Luxembourg and Hong Kong sign mutual fund recognition agreement to ease cross border sale
- Agreement was signed between Commission de Surveillance du Secteur Financier and the Securities and Futures Commission
Luxembourg, the largest fund centre in Europe, has signed a mutual funds recognition agreement with the Securities and Futures Commission aimed at encouraging more cross border fund sales.
Luxembourg’s Minister of Finance Pierre Gramegna told the Post in an exclusive interview on the sidelines of the Asian Financial Forum that the agreement is an important development for the fund industry in both markets.
The agreement signed between Commission de Surveillance du Secteur Financier (CSSF) and the SFC on Tuesday, will allow the two regulators to have deeper cooperation in exchanging information and also make it easier to register retail funds in each other’s markets.
“A high percentage of UCITS funds sold in Hong Kong are domiciled in Luxembourg, which shows that there are strong links between Hong Kong and Luxembourg,” Gramegna said. “The mutual fund recognition agreement will allow a faster approval process of standard retail fund products for both markets.
“The agreement will allow more fund choices for investors in both markets. It is important for the long term development of the fund industry between Hong Kong and Luxembourg.”
UCITS or Undertakings for Collective Investment in Transferable Securities is a regulatory framework in Europe for the management and sale of mutual funds.
Luxembourg-domiciled funds are also widely distributed in more than 70 markets worldwide including Hong Kong.
There are 1,037 retail mutual funds sold in Hong Kong that are domiciled in Luxembourg, representing 47 per cent of 2,185 SFC-authoritised mutual funds as of September, according to SFC data.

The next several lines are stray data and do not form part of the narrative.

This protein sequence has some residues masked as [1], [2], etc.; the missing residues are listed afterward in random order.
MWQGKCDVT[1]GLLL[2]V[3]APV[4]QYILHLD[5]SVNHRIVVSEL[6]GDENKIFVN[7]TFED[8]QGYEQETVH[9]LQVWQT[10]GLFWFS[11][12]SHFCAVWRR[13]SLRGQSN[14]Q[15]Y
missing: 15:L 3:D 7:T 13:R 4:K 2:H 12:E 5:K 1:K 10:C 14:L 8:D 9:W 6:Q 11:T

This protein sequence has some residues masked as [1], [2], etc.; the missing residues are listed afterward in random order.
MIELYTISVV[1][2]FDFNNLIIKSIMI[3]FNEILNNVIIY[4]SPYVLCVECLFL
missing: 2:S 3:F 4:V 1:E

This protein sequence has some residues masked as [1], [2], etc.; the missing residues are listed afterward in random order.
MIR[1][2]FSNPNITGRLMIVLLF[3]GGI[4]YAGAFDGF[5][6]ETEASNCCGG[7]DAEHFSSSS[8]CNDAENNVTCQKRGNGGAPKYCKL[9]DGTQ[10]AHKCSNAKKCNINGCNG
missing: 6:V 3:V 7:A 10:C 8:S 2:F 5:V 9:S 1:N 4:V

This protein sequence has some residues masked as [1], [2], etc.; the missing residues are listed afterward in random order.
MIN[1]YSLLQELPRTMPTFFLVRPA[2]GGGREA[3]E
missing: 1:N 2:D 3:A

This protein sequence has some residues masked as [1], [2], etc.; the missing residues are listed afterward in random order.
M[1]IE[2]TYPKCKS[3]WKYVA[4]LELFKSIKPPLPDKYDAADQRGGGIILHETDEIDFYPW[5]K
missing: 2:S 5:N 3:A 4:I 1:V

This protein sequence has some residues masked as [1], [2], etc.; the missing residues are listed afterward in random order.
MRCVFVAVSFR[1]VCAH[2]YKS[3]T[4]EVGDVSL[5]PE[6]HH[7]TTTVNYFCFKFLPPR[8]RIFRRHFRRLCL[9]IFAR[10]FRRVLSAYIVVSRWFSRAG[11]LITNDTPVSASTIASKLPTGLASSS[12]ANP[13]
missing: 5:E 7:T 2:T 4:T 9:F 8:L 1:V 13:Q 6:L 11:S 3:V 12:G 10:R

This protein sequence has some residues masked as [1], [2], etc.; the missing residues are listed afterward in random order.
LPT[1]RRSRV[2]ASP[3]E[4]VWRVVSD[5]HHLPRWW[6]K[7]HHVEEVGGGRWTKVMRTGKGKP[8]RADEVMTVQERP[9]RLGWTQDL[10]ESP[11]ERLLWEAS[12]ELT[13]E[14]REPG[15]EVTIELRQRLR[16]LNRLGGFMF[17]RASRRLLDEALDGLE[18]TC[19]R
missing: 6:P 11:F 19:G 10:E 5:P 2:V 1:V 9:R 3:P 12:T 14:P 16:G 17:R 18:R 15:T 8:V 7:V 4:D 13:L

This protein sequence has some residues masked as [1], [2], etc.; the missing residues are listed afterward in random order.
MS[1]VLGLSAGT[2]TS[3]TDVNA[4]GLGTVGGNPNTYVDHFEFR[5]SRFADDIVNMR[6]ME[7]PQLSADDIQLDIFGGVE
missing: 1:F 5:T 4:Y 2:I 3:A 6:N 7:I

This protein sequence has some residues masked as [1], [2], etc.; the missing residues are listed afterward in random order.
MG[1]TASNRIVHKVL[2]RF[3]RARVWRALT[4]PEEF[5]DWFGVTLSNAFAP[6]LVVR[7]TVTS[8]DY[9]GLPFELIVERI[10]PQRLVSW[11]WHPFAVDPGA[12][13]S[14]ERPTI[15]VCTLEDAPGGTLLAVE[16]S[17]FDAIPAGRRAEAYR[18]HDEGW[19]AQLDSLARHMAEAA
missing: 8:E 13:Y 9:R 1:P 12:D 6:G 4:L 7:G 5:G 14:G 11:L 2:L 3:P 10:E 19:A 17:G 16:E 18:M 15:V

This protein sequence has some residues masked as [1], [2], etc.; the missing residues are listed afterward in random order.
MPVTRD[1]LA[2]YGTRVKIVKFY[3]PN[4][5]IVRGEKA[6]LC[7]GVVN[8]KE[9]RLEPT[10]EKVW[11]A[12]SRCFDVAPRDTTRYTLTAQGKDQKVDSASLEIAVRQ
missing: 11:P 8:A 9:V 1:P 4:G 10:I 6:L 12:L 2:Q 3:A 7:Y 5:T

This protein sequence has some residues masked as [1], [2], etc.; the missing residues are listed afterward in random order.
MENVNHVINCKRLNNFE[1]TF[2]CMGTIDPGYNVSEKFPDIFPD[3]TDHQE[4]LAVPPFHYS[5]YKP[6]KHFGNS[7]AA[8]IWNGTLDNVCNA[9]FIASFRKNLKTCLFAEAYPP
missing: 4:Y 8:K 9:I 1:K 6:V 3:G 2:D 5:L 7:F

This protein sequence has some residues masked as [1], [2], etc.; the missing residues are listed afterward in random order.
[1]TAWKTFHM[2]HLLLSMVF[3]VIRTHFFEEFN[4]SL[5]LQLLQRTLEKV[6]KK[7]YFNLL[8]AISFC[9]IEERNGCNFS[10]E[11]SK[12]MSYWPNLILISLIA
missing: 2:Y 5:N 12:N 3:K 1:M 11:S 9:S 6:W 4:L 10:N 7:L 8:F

Under the mutual fund recognition agreement, the retail funds that have already been authorised by the SFC can get a faster approval process by CSSF to be sold in Luxembourg. Likewise, fund products from Luxembourg could also get a faster approval by the SFC for sale in Hong Kong.
Over the past few years the SFC has signed similar cross border fund sales agreements with mainland China, Malaysia, France, Switzerland and Britain.
These agreements are part of the Hong Kong government’s efforts to develop the city as an international asset management centre.
Gramegna also said Luxembourg welcomes Hong Kong and Chinese companies to invest in the country.
Seven major Chinese banks have set up offices in Luxembourg.
The new generation of fintechs, such as mobile payment provider Alipay, has also gained a licence to operate in Luxembourg recently. Alipay’s parent Alibaba Group Holding also owns the South China Morning Post.
“Luxembourg is an ideal jurisdiction for Chinese financial companies to operate in the EU as it is located in the heart of Europe,” Gramegna said.